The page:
Pet’s Name:  Dylan
D.O.B.:  ~ 2016
Gender:  Male
Size:  Medium 
Breed:  Lab X

Greetings! My name is Dylan. I am a quiet, gentle boy living with a foster family. I am very good in the house. I stay off the furniture and have had no accidents. I love company so I often curl up snoozing nearby a person or on a blanket testing out chew toys. When that person leaves, I sometimes get up and follow to see what’s going on. I’m always up for a walk should they be heading to the front door. I’m quite good on the leash. Although outside there are active critters that catch my attention and I’m sometimes eager to meet them. Another outdoor activity I enjoy is spending time in the backyard with the 2 resident dogs. I’m respectful of their space and favourite toys. I just like hanging out and exploring with them. And indoors there are cats. I immediately became friends with the eldest cat. He’s confident and acts like he owns the place (he does!). The younger cats are wary of my presence and dash about. My enthusiasm in meeting them resulted in a bad first impression, but I’m winning them over with my charm. I am eager to learn commands and tricks and generally I’m a good listener.

An unfortunate issue I do have is separation anxiety and unhappiness at being crated. I have to be in a crate when left on my own because of the anxiety. This is for my safety and that of my surroundings. My love of soup bones can help distract but I still worry at being left on my own.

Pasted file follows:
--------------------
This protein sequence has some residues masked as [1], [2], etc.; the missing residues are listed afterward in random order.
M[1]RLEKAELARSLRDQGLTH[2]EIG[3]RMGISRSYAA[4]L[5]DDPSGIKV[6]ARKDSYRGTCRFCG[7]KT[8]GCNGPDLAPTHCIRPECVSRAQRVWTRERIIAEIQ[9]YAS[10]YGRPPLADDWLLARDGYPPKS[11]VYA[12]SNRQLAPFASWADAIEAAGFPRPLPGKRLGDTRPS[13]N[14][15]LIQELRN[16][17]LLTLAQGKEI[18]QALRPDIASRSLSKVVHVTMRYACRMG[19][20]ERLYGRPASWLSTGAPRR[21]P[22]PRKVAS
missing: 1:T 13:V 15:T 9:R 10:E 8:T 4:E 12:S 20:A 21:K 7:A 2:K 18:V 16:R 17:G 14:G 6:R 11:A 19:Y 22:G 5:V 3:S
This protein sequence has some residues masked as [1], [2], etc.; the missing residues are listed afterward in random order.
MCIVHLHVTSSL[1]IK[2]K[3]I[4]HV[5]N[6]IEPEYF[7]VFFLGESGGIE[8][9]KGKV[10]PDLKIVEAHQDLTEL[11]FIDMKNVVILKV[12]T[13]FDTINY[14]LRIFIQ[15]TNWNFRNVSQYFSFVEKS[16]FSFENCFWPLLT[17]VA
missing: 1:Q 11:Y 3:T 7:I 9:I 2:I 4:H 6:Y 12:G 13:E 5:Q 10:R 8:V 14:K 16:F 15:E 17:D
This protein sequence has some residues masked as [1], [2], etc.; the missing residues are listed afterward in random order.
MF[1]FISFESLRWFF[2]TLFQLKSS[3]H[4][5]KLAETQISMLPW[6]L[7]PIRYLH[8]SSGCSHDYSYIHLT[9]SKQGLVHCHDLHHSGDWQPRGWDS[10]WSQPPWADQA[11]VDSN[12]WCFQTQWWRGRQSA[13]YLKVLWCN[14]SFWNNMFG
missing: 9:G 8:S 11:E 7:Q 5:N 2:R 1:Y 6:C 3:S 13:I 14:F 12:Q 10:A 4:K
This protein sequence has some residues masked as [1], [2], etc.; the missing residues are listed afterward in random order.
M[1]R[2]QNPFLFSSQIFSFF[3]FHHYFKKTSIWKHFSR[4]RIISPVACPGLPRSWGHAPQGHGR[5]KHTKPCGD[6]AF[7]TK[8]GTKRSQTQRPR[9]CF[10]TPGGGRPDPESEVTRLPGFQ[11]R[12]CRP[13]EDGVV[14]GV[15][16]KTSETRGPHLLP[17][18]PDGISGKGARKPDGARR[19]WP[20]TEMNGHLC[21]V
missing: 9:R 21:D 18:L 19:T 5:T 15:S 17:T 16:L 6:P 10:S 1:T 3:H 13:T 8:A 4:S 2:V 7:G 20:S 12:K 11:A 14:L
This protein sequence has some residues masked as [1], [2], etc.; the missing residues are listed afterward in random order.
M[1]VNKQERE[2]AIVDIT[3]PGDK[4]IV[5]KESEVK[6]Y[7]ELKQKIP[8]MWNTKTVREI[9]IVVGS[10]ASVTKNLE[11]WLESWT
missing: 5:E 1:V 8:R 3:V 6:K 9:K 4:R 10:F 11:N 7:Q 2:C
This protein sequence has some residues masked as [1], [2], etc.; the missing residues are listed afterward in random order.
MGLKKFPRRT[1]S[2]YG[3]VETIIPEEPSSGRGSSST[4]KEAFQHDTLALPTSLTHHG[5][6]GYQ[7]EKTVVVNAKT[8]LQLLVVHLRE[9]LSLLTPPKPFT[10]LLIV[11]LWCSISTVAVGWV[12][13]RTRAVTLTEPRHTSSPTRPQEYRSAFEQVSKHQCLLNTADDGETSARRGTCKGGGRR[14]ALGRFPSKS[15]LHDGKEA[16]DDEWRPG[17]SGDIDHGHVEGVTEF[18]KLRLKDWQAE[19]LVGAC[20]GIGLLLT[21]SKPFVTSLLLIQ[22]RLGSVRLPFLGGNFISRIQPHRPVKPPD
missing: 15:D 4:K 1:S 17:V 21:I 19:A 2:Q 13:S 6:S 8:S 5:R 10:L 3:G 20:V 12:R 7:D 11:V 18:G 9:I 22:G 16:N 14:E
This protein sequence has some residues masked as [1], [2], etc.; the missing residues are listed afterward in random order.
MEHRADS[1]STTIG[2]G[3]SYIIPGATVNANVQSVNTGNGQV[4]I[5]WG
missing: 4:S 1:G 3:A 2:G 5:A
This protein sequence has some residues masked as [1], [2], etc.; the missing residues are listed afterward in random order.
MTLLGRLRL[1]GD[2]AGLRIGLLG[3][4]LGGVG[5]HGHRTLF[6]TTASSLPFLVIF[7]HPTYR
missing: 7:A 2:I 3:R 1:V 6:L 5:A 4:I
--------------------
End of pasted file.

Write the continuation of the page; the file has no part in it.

I’ve enjoyed some fun experiences in my short time in this foster home. I’ve had a date with the groomer and boy, did that feel good! My chocolate highlights now gleam and the white star on my chest sparkles. I spent a weekend at a boarding kennel and behaved well. I’ve taken in the sights of the Crescent and Island Park with a doggy walking partner. And I’ve had a trip out to Delta. I don’t mind car rides at all. As for playoff hockey? Too much shouting!

* Dylan is a delightful docile dog with so many positive traits. We are working diligently on his separation anxiety. He requires a home that is patient and understanding and committed to help him deal with this condition and build his confidence when he’s alone.